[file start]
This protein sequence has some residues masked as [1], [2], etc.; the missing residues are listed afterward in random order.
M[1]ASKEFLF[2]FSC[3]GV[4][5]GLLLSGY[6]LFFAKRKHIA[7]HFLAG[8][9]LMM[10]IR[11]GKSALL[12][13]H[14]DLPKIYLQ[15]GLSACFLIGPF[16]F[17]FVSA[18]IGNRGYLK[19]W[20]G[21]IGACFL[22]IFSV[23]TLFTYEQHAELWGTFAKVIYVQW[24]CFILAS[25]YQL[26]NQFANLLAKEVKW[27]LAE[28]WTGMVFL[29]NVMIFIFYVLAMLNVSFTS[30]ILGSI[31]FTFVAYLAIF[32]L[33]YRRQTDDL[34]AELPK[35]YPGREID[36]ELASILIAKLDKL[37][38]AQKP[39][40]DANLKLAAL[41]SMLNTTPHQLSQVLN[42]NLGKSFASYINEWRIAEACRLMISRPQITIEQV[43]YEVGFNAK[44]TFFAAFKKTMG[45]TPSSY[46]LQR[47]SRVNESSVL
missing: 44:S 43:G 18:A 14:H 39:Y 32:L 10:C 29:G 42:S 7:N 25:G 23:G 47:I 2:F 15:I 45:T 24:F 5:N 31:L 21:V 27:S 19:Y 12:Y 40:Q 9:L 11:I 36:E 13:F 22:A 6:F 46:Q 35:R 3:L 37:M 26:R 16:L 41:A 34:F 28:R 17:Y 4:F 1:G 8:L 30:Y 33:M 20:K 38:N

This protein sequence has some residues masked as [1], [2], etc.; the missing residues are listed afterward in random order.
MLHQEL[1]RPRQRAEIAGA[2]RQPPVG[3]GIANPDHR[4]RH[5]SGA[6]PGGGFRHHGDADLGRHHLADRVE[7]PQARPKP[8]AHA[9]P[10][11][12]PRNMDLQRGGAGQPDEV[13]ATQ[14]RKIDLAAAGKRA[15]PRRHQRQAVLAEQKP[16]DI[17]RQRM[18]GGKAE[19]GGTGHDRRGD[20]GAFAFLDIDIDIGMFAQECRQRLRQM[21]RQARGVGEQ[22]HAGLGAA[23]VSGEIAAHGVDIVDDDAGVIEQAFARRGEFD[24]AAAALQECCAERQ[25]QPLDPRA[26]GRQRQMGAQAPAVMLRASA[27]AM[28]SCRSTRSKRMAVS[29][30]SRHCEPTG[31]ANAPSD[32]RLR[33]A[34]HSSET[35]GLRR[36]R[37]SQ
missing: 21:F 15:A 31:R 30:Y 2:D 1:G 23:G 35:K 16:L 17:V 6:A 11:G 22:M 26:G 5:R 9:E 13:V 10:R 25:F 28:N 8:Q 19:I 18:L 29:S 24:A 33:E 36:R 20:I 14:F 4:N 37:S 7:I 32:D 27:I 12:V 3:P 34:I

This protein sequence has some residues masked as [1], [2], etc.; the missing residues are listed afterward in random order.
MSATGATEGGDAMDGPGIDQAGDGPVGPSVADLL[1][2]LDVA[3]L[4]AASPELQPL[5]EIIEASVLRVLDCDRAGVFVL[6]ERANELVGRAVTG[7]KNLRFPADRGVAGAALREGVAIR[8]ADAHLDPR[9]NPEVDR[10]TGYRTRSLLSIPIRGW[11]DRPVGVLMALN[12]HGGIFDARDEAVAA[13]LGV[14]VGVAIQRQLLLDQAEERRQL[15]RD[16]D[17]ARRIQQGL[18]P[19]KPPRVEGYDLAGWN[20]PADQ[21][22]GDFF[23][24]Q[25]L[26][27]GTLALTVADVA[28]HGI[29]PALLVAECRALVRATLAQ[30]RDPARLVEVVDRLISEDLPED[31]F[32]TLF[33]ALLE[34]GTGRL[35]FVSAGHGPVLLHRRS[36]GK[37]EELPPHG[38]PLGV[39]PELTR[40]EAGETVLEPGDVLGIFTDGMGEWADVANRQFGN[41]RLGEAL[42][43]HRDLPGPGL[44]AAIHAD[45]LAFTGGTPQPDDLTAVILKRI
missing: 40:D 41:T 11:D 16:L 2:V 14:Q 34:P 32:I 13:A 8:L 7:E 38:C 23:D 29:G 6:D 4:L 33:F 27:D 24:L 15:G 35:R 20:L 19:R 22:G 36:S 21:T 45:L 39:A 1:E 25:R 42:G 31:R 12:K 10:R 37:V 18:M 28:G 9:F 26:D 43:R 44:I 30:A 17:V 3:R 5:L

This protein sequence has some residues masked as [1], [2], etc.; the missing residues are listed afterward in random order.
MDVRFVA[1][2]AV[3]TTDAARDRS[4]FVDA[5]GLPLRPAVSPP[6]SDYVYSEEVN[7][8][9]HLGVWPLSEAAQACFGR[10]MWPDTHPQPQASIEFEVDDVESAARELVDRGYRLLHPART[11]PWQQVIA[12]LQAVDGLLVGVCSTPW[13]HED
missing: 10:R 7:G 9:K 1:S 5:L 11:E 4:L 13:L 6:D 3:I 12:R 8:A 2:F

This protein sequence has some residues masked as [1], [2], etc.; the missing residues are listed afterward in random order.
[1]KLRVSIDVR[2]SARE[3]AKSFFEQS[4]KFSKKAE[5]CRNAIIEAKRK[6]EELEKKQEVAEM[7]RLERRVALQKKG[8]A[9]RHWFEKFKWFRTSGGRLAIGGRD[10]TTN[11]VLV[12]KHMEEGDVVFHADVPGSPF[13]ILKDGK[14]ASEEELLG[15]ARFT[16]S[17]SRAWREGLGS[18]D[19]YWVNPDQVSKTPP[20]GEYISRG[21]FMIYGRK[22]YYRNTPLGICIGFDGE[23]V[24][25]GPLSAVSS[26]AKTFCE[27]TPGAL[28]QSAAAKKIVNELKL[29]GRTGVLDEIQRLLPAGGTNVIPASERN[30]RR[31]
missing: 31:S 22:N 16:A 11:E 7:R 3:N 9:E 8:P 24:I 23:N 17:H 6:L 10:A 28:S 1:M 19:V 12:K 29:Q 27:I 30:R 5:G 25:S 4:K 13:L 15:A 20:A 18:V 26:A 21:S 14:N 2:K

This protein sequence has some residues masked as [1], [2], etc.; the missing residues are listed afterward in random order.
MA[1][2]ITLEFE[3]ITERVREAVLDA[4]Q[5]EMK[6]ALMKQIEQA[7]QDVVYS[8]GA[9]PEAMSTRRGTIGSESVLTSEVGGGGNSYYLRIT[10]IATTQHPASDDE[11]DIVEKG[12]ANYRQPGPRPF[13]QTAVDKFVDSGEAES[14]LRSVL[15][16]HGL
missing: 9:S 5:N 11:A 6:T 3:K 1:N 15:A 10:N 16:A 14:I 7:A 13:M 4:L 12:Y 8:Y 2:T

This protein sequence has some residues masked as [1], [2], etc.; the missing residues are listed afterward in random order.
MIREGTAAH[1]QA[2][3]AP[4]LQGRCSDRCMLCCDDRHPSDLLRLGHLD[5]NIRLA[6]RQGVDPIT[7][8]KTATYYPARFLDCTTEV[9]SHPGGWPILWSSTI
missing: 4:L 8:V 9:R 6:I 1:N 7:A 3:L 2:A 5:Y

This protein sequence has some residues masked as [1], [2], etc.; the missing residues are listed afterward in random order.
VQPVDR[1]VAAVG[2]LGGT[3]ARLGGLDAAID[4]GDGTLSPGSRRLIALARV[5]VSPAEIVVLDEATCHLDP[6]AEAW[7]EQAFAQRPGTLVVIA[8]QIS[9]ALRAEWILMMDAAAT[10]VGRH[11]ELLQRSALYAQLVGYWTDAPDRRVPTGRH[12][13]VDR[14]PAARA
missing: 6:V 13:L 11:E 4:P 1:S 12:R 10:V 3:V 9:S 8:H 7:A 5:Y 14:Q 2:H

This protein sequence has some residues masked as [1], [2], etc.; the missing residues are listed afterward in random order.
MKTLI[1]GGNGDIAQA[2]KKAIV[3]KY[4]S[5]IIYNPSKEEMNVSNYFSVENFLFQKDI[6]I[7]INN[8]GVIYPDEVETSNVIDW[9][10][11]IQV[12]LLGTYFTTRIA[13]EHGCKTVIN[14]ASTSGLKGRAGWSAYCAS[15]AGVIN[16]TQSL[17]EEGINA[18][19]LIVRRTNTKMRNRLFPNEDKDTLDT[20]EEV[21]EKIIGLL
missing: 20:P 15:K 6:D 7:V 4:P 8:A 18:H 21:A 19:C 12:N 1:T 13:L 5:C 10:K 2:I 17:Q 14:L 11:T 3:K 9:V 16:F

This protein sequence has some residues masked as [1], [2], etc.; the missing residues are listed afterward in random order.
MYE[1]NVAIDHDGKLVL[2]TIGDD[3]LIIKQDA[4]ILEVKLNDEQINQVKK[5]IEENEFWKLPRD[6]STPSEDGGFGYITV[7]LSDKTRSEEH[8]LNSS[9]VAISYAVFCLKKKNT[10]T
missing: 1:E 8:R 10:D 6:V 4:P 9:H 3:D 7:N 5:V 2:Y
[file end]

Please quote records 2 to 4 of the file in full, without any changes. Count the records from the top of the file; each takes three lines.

This protein sequence has some residues masked as [1], [2], etc.; the missing residues are listed afterward in random order.
MLHQEL[1]RPRQRAEIAGA[2]RQPPVG[3]GIANPDHR[4]RH[5]SGA[6]PGGGFRHHGDADLGRHHLADRVE[7]PQARPKP[8]AHA[9]P[10][11][12]PRNMDLQRGGAGQPDEV[13]ATQ[14]RKIDLAAAGKRA[15]PRRHQRQAVLAEQKP[16]DI[17]RQRM[18]GGKAE[19]GGTGHDRRGD[20]GAFAFLDIDIDIGMFAQECRQRLRQM[21]RQARGVGEQ[22]HAGLGAA[23]VSGEIAAHGVDIVDDDAGVIEQAFARRGEFD[24]AAAALQECCAERQ[25]QPLDPRA[26]GRQRQMGAQAPAVMLRASA[27]AM[28]SCRSTRSKRMAVS[29][30]SRHCEPTG[31]ANAPSD[32]RLR[33]A[34]HSSET[35]GLRR[36]R[37]SQ
missing: 21:F 15:A 31:R 30:Y 2:D 1:G 23:G 35:K 16:L 17:V 6:A 11:G 22:M 26:G 5:R 9:E 13:V 10:R 25:F 28:N 8:Q 19:I 18:L 29:S 24:A 33:E 36:R 20:I 14:F 4:N 37:S 7:I 32:D 27:I 12:V 3:P 34:I

This protein sequence has some residues masked as [1], [2], etc.; the missing residues are listed afterward in random order.
MSATGATEGGDAMDGPGIDQAGDGPVGPSVADLL[1][2]LDVA[3]L[4]AASPELQPL[5]EIIEASVLRVLDCDRAGVFVL[6]ERANELVGRAVTG[7]KNLRFPADRGVAGAALREGVAIR[8]ADAHLDPR[9]NPEVDR[10]TGYRTRSLLSIPIRGW[11]DRPVGVLMALN[12]HGGIFDARDEAVAA[13]LGV[14]VGVAIQRQLLLDQAEERRQL[15]RD[16]D[17]ARRIQQGL[18]P[19]KPPRVEGYDLAGWN[20]PADQ[21][22]GDFF[23][24]Q[25]L[26][27]GTLALTVADVA[28]HGI[29]PALLVAECRALVRATLAQ[30]RDPARLVEVVDRLISEDLPED[31]F[32]TLF[33]ALLE[34]GTGRL[35]FVSAGHGPVLLHRRS[36]GK[37]EELPPHG[38]PLGV[39]PELTR[40]EAGETVLEPGDVLGIFTDGMGEWADVANRQFGN[41]RLGEAL[42][43]HRDLPGPGL[44]AAIHAD[45]LAFTGGTPQPDDLTAVILKRI
missing: 40:D 41:T 11:D 16:L 2:V 14:Q 34:P 32:I 13:A 8:L 7:E 38:C 23:D 29:G 6:D 4:L 33:F 27:D 24:L 15:G 35:R 20:L 19:R 22:G 36:S 21:T 45:L 39:A 1:E 25:R 42:G 31:R 12:K 10:R 37:V 18:M 28:G 9:F 26:D 43:R 44:I 30:A 17:V 3:R 5:L

This protein sequence has some residues masked as [1], [2], etc.; the missing residues are listed afterward in random order.
MDVRFVA[1][2]AV[3]TTDAARDRS[4]FVDA[5]GLPLRPAVSPP[6]SDYVYSEEVN[7][8][9]HLGVWPLSEAAQACFGR[10]MWPDTHPQPQASIEFEVDDVESAARELVDRGYRLLHPART[11]PWQQVIA[12]LQAVDGLLVGVCSTPW[13]HED
missing: 10:R 7:G 9:K 1:S 5:L 11:E 4:L 13:L 6:D 3:I 12:R 8:A 2:F